Emerging infectious diseases pose a serious public health risk, particularly in rural and resource-limited environments. There, prevention is hindered by the time, materials, instrumentation, or infrastructure required by conventional diagnostics. There is a need for inexpensive, rapid, portable, and versatile pathogen diagnostics to focus limited resources in field and clinical settings.
Jeong-Yeol Yoon, University of Arizona, Tucson, USA, and colleagues have developed a device that is capable of detecting and quantifying bacteria and viruses through the direct use of capillary flow techniques. Antibodies bound to polystyrene submicron particles were loaded onto paper-based microfluidic strips (pictured top). Escherichia coli in water and Zika virus in blood serum samples were loaded to the inlet of the paper channels. Target-antibody binding (pictured bottom) causes changes in the capillary flow rates. Smartphone-captured video clips were used to evaluate the capillary flow rates, which could then be translated into the target concentrations.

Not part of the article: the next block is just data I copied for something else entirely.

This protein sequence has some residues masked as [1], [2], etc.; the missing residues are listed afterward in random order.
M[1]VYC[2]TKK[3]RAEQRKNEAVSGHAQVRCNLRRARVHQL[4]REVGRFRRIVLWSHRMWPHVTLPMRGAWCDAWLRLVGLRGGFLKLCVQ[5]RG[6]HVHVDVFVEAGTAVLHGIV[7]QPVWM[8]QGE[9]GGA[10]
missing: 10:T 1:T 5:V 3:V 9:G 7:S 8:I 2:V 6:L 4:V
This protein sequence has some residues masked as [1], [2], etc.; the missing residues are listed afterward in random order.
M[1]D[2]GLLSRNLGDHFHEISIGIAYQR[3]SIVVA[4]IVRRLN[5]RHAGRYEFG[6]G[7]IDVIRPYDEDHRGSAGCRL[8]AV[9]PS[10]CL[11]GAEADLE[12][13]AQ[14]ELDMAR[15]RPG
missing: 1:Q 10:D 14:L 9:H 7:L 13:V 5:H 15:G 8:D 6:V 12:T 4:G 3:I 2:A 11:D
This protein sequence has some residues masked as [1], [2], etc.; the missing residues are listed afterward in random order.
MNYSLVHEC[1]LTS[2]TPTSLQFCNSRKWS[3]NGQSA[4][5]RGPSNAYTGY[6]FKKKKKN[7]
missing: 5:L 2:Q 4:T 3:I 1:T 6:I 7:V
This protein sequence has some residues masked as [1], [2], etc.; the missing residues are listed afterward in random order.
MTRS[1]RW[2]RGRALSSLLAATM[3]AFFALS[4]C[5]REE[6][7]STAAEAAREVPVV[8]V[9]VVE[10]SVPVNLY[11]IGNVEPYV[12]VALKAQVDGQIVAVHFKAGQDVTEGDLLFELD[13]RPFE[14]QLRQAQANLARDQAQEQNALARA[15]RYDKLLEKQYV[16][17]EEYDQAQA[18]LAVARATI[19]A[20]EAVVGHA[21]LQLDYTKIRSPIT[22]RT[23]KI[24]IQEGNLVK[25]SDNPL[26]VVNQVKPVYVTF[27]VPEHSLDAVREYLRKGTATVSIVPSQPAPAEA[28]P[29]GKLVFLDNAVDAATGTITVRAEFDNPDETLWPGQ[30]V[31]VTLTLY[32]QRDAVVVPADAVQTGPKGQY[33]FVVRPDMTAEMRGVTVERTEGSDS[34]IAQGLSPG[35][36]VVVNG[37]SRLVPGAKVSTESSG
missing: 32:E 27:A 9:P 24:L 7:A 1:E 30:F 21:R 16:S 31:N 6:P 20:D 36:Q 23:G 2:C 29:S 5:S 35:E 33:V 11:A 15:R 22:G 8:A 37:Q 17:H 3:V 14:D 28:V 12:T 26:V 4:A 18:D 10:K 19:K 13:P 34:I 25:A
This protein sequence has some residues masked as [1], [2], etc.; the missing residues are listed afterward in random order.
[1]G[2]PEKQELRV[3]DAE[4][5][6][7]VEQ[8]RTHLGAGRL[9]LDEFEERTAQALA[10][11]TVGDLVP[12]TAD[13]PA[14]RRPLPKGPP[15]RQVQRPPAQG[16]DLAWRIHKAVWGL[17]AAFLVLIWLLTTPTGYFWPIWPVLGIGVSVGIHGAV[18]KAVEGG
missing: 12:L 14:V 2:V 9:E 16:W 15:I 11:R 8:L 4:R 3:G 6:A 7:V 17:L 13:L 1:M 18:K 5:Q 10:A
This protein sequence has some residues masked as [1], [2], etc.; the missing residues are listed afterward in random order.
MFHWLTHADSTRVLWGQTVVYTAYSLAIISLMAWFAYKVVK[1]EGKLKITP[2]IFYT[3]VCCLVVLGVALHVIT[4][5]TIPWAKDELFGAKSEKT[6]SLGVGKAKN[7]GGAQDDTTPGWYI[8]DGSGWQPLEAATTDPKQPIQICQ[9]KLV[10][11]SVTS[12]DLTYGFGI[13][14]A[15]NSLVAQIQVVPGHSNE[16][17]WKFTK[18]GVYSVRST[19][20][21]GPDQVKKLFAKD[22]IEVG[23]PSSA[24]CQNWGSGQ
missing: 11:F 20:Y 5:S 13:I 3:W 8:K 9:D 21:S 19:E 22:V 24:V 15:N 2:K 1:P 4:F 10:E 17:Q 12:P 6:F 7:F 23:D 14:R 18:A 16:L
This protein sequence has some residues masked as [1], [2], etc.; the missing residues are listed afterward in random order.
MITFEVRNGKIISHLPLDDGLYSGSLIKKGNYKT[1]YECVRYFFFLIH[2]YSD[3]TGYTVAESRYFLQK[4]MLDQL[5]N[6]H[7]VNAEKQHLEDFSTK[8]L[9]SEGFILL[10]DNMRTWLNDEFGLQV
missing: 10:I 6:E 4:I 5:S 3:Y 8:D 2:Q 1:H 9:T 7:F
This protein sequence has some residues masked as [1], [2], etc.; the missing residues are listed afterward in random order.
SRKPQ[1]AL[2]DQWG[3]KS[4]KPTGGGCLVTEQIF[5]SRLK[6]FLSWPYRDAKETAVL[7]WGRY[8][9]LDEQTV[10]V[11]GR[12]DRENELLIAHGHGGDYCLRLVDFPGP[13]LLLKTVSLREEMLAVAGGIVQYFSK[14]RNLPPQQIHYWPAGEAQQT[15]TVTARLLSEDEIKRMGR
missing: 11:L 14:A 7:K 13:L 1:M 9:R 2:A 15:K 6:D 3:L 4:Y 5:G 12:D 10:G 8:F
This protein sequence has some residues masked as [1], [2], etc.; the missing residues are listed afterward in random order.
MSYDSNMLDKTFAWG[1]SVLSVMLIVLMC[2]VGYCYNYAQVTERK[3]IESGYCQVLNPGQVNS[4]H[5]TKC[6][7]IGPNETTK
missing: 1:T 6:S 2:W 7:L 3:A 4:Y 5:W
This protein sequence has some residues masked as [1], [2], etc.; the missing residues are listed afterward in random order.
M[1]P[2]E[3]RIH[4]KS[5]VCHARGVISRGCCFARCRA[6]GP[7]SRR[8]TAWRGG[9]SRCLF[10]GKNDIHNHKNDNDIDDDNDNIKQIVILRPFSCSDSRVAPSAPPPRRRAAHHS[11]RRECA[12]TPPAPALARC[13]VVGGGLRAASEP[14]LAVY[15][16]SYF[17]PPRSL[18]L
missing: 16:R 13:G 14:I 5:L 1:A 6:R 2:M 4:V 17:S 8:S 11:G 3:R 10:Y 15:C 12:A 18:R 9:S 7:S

Single bacteria and as little as picograms of viruses could be detected directly from blood serum samples with high specificity and very short assay times (30 s). The assay is versatile, handheld, inexpensive, and unaffected by environmental perturbations such as lighting and humidity. These properties make it promising for point-of-care diagnostics in resource-limited settings.
- A Capillary Flow Dynamics-Based Sensing Modality for Direct Environmental Pathogen Monitoring,
Katherine E. Klug, Kelly A. Reynolds, Jeong-Yeol Yoon,
Chem. Eur. J. 2018.